Mining Bitcoin is a profitable game—and now more profitable than ever before. Earlier this week, miner revenue hit a new all-time high of $52.3 million per day, according to blockchain data and analytics provider Glassnode.
And this is a good thing, according to the firm. In its weekly insights newsletter, Glassnode said that the figure is “positive for the assurance of continued security for the protocol.”
Why? Because if mining is a worthwhile (i.e. lucrative) business, miners will continue to do their thing. And that helps the entire network do its thing.
But what do miners do, exactly? Using powerful computers, they solve cryptographic puzzles which in turn verify transactions on the Bitcoin blockchain. In order for you to send Bitcoin to someone, a miner needs to confirm it.
It’s an energy consuming business and miners have been criticized for the amount they consume: annually, miners consume an estimated 14.44 GW or 128.77 terawatt-hours, according to Cambridge University’s Centre for Alternative Finance.
If that doesn’t mean much to you, maybe this does: the carbon footprint of mining Bitcoin matches that of London, says Digiconomist.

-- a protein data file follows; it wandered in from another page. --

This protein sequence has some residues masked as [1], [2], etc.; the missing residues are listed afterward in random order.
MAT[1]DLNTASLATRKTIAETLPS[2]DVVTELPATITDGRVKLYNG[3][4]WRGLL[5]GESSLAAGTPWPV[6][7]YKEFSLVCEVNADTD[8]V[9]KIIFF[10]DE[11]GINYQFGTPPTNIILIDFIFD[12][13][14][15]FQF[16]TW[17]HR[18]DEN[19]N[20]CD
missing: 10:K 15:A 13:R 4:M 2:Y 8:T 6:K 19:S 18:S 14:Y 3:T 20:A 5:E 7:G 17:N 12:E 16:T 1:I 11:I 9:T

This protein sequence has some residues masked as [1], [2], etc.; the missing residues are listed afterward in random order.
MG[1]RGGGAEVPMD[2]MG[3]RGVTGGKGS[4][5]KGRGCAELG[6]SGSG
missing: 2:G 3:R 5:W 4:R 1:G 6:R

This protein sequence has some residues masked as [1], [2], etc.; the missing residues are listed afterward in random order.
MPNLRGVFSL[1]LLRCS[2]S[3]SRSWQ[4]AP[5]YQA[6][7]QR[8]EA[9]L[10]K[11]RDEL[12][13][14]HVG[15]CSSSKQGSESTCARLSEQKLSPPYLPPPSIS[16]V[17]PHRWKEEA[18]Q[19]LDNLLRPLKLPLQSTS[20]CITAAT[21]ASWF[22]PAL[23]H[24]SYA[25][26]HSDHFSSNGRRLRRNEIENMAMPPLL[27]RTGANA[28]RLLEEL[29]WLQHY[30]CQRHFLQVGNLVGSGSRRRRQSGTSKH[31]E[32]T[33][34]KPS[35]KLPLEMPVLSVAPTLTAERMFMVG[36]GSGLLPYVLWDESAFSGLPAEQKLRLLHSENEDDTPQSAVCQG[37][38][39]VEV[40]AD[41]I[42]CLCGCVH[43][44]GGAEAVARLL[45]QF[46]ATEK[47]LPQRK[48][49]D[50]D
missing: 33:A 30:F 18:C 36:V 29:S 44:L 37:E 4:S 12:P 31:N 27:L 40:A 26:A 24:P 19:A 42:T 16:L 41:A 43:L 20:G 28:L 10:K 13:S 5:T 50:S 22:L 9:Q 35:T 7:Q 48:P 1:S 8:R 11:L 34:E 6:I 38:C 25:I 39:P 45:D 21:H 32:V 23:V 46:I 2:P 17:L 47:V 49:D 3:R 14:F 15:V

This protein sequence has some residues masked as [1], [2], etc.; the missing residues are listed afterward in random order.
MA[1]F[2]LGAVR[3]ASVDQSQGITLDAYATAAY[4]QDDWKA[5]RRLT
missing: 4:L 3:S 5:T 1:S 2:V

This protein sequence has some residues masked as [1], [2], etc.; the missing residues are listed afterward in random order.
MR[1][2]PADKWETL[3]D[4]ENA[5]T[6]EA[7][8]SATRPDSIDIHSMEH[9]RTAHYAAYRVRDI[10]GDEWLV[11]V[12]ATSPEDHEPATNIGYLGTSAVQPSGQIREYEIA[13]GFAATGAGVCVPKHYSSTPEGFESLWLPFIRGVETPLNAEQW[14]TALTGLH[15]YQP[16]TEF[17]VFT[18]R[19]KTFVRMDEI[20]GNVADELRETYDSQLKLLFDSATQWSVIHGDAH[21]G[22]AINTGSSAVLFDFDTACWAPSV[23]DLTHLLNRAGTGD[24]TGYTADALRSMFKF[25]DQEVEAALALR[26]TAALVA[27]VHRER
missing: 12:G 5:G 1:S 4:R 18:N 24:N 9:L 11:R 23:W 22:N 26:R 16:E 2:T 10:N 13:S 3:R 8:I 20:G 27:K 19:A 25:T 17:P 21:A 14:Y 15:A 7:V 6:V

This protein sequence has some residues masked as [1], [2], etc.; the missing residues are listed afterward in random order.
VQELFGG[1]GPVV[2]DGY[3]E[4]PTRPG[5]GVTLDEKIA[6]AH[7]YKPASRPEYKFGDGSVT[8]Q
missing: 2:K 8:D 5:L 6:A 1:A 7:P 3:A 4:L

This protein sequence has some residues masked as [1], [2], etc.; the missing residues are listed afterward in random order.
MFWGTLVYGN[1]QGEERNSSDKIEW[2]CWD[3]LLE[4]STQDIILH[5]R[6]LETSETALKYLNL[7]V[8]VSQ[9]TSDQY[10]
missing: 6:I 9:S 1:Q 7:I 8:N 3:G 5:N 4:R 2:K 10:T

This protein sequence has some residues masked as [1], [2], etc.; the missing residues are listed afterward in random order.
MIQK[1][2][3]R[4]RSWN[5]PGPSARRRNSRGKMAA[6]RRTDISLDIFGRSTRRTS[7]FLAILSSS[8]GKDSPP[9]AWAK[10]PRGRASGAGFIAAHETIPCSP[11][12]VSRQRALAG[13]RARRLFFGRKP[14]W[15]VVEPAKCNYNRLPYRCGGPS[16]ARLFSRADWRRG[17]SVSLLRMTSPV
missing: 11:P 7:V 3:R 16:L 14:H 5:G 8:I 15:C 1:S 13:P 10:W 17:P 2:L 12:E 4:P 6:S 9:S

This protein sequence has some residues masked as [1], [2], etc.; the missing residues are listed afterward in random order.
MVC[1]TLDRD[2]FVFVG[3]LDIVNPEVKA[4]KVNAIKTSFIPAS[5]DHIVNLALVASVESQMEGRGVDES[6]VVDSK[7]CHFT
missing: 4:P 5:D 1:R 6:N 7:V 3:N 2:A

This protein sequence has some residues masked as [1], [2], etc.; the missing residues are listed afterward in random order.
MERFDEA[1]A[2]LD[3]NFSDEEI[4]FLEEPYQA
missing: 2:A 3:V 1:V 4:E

Not all cryptocurrency networks are as energy-intensive. But Bitcoin is, and it pays: Miners are rewarded for their computational power in “block rewards” (currently 6.25 BTC, or at today’s price, $347,477), plus fees paid by Bitcoin users to prioritize their transactions. The block reward halves every four years—it's baked into Bitcoin's code as a way to keep inflation in check—but miners are still making big bucks.
Glassnode noted this in the report—adding that despite the Bitcoin halving last May, when the subsidy was slashed from 12.5 to 6.25 Bitcoin, miners are making a lot of money.
This is because the price of Bitcoin has gone through the roof. The asset is currently trading above $55,000 per coin. Transaction fees are also high; the cost of sending Bitcoin is expensive as more people want to use the network, meaning miners can earn more money for their work.
Glassnode noted that “on-chain transaction fees paid in relation to exchange activity is also an interesting metric to track the movement and priorities of the market.” Right now, 30% of fees paid come from exchanges.
In other words, there’s a lot of action taking place on cryptocurrency exchanges at the moment, given how hot the market is.
And what's good for Bitcoin is good for its miners.
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